Le Nozze di Figaro

The Metropolitan Opera on Saturday, April 15.

Le Nozze di Figaro is a soap opera, packed with disguises, infidelities, eavesdropping, improbable revelations and convoluted schemes. Figaro, Susanna, Cherubino, the Count and most of the other characters are content to live in a world of farce, but the Countess transcends the buffoonery of her peers. One of Figaro’s greatest strengths is the tension between the silliness of the story and the reality of Countess’ undeniable pain over her husband’s unfaithfulness. Mozart had the sensitivity to give the Countess dignity, and that choice elevates the entire opera.

Soprano Soile Isokoski lived up to Mozart’s expectations in her performance as the Countess at the Metropolitan Opera. Her third act aria, “Dove sono,” was beautifully mournful, particularly in the quietest passages, when Isokoski’s masterful control over her voice was most apparent.

Isokoski was hardly the sole standout in the excellent cast, though. Alice Coote made a strong Metropolitan debut as Cherubino, her voice rich but never heavy. Her rendition of the familiar canzona “Voi che sapete” was charmingly guileless. John Relyea and Andrea Rost were superb as Figaro and Susanna. Their vocal work was exquisite, of course, but they also projected a touchingly affectionate bond, even to where Sean and I sat high in the nosebleed seats of the family circle.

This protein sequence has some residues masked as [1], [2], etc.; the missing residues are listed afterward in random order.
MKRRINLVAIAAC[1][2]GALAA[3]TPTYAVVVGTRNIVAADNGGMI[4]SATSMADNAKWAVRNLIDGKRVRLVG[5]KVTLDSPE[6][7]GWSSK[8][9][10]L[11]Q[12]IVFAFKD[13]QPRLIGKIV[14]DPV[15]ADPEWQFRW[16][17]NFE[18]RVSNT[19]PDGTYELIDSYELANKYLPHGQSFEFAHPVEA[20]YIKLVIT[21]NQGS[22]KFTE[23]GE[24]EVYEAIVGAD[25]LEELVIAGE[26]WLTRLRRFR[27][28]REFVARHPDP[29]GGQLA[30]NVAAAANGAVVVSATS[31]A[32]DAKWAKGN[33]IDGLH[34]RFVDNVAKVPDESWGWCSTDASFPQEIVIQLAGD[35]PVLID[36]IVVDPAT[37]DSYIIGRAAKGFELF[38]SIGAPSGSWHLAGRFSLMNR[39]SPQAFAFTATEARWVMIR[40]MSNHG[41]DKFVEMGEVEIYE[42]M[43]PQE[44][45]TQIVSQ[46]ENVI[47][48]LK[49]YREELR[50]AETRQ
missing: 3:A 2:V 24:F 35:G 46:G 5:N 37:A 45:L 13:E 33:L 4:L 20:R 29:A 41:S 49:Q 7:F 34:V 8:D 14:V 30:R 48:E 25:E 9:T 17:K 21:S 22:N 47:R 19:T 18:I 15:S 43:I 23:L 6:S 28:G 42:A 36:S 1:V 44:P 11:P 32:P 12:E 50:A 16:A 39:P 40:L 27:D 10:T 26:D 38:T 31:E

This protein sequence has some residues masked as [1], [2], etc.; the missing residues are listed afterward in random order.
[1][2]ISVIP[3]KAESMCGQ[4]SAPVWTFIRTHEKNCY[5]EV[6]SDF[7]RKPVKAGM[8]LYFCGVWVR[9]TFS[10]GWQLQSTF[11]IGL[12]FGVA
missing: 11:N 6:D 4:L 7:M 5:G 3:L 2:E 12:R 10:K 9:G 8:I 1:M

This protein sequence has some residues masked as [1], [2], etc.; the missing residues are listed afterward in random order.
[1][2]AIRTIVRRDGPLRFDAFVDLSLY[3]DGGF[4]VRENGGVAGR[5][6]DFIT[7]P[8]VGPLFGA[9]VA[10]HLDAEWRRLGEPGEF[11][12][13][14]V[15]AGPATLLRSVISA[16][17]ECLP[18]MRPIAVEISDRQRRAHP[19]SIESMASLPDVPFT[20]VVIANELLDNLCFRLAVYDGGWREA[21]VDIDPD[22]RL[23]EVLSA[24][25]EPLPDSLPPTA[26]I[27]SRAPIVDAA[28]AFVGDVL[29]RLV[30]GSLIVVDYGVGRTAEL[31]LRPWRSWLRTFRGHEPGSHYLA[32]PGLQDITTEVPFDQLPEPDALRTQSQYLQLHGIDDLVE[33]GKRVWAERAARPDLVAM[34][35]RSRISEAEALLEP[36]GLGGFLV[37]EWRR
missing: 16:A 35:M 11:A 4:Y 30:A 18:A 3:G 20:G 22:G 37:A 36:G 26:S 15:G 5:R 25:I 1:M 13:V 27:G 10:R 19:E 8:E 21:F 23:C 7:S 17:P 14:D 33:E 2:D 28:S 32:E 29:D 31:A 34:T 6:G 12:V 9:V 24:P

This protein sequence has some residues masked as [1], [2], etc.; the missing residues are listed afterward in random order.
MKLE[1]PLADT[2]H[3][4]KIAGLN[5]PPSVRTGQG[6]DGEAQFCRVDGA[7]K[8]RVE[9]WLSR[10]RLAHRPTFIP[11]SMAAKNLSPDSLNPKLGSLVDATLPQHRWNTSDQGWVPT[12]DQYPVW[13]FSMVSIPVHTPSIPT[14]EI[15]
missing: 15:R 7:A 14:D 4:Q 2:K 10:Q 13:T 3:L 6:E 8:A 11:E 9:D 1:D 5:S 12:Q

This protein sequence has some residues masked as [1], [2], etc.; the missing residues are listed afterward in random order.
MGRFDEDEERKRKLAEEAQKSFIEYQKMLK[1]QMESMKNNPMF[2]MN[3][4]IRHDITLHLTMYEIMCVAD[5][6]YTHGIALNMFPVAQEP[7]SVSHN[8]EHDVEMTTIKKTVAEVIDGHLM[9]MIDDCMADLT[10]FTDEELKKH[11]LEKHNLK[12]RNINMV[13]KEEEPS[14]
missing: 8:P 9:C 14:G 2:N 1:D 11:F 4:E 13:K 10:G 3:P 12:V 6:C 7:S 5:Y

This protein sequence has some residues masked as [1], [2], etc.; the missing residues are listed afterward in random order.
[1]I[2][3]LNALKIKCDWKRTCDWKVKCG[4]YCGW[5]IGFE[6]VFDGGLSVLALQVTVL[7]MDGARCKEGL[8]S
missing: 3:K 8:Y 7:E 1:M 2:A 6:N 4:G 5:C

The staging in Jonathan Miller’s production, which made its premiere in 1998, highlights the emotion of the music beautifully. When Susanna sings of her love for Figaro and he overhears, believing she is singing not of him but of the Count, the pair stands pressed against opposite sides of a corner of the Almaviva palace. The blocking makes the aria breathtakingly intimate, all the more clearly a love song, yet tantalizingly unresolved emotionally.

The ultimate resolution comes, of course, when the Countess makes her grand final appearance, revealing the masquerade to the suddenly chastened Count. Much has been written by many far more eloquent than I about the perfection of that moment, the Count’s abject contrition and the Countess’ munificent gift of forgiveness elevated and emboldened by Mozart’s music. Suffice it to say that the Metropolitan production made the finale soar and brought me this realization: This is why I moved to New York.

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